These stories of women and men who have taken “the” step certainly rouse the human psyche and humankind’s faith, but above all they represent a challenge for politics, they crush the voices with their silence, they scrutinize - with a gaze of proven power - the palaces of kings, with their obsolete posturing and hypocrisy. Could it be that these experiences in their variety may suggest something to those who, due to political choice (be it democratic, dynastic or other), have the charge to govern? The answer is yes, and in many parts of the world this has happened and is happening de die in die, as an ancient Christian hymn says. This book was created so that they, as a whole, may be a common and “universal” treasure, available to each and everyone.
Four questions on forgiveness were posed to one hundred people qualified by their direct and personal experience in this field of conflict and reconciliation, mourning and forgiveness, of human dignity violations and re-establishment by the Ara Pacis Initiative led by Maria Nicoletta Gaida.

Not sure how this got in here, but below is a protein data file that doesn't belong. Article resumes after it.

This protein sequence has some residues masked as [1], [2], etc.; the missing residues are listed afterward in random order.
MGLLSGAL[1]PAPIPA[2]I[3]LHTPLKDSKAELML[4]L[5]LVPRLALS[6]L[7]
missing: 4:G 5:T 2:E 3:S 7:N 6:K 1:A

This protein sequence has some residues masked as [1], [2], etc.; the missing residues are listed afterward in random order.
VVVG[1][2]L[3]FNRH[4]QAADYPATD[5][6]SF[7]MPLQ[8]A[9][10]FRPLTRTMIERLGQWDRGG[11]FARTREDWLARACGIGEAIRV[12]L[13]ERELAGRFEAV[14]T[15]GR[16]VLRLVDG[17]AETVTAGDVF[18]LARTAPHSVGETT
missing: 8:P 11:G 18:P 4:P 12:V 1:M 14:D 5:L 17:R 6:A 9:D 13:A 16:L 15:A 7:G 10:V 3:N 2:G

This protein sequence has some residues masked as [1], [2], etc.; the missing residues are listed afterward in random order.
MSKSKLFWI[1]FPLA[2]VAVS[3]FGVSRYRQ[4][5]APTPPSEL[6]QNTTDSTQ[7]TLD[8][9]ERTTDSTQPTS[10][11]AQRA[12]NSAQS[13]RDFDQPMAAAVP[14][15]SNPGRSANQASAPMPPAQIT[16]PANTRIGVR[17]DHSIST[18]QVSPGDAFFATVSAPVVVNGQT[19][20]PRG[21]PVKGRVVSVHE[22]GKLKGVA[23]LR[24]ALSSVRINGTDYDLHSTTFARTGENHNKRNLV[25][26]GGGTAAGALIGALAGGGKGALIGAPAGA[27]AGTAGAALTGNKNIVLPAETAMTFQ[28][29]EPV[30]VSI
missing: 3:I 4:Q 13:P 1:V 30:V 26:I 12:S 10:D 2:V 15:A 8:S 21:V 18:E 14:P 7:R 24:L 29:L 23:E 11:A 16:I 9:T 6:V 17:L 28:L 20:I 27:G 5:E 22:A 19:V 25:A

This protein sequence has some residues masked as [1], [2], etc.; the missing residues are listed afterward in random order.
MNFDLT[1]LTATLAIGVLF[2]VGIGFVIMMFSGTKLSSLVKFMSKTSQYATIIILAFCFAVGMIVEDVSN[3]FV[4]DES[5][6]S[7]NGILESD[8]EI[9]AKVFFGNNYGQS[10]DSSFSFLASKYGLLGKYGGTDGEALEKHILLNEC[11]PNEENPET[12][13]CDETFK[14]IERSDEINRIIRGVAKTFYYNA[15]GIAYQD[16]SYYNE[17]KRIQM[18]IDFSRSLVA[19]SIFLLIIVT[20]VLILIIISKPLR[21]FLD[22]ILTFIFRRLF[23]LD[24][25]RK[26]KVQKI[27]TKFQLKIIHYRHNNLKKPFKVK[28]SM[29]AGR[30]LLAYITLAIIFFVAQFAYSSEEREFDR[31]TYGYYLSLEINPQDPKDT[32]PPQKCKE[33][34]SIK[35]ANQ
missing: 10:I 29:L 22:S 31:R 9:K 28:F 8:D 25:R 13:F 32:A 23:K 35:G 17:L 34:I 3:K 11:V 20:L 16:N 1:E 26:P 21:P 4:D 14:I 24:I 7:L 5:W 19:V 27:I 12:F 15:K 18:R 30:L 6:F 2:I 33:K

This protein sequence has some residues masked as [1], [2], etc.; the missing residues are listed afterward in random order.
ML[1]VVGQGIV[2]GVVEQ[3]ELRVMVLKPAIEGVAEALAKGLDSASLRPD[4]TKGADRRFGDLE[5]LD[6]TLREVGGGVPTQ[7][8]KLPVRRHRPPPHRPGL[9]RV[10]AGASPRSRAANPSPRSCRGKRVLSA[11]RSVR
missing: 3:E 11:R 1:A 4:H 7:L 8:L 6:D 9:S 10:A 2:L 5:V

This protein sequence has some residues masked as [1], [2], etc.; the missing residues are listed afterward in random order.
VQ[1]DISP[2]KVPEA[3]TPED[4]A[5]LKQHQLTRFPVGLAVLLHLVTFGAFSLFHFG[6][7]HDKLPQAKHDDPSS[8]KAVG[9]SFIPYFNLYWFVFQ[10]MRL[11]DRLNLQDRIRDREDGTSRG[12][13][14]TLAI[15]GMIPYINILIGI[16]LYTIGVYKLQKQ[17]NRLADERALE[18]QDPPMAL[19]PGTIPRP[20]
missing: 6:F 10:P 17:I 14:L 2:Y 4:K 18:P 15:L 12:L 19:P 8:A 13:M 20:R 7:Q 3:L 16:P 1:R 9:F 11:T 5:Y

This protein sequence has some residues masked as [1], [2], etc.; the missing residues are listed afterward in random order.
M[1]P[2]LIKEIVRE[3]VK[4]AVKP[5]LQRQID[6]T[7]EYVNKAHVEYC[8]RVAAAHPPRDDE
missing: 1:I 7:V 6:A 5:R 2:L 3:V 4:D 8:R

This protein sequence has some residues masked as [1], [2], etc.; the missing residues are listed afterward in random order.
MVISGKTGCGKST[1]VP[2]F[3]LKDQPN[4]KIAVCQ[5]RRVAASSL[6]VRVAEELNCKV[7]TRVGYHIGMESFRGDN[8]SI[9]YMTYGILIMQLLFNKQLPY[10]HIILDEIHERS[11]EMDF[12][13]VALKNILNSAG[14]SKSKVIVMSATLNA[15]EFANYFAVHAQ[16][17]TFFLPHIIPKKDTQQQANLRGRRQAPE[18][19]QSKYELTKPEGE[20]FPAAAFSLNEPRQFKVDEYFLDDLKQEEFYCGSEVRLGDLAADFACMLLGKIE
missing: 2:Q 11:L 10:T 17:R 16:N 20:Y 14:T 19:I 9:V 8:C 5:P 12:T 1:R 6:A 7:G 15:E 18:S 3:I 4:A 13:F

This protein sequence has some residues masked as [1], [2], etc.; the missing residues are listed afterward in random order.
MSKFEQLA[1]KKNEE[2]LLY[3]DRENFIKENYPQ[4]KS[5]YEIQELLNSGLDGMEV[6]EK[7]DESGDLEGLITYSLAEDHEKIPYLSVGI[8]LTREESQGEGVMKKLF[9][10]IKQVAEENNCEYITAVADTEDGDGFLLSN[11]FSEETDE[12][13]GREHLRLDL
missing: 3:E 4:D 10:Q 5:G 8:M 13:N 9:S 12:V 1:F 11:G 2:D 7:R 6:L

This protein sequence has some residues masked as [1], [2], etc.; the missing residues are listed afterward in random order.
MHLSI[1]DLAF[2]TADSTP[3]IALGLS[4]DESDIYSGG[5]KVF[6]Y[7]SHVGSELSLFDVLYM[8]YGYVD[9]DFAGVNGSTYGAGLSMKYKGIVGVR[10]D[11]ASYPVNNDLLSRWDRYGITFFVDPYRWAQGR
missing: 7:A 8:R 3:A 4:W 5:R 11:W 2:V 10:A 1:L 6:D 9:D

- The first question concerned “that which is written”: we asked which verses and sayings about reconciliation from religious traditions or personal belief systems may be proclaimed and understood in a universal sense.
- The second question concerned the “definition”: we asked which forms and interpretations of one’s life made possible an experience of reconciliation and forgiveness.
- The third question concerned the “meaning”: we asked respondents to look far beyond themselves, to look to the otherness within the human family for that event which best embodied general and universal meaning.
- The fourth concerned “you”: we asked respondents how and when the forgiveness paradigm seemed necessary for them.
Jaia Pasquini, Foundation for Religious Sciences - Bologna
Alberto Melloni, UNESCO Chair on Religious Pluralism and Peace - Bologna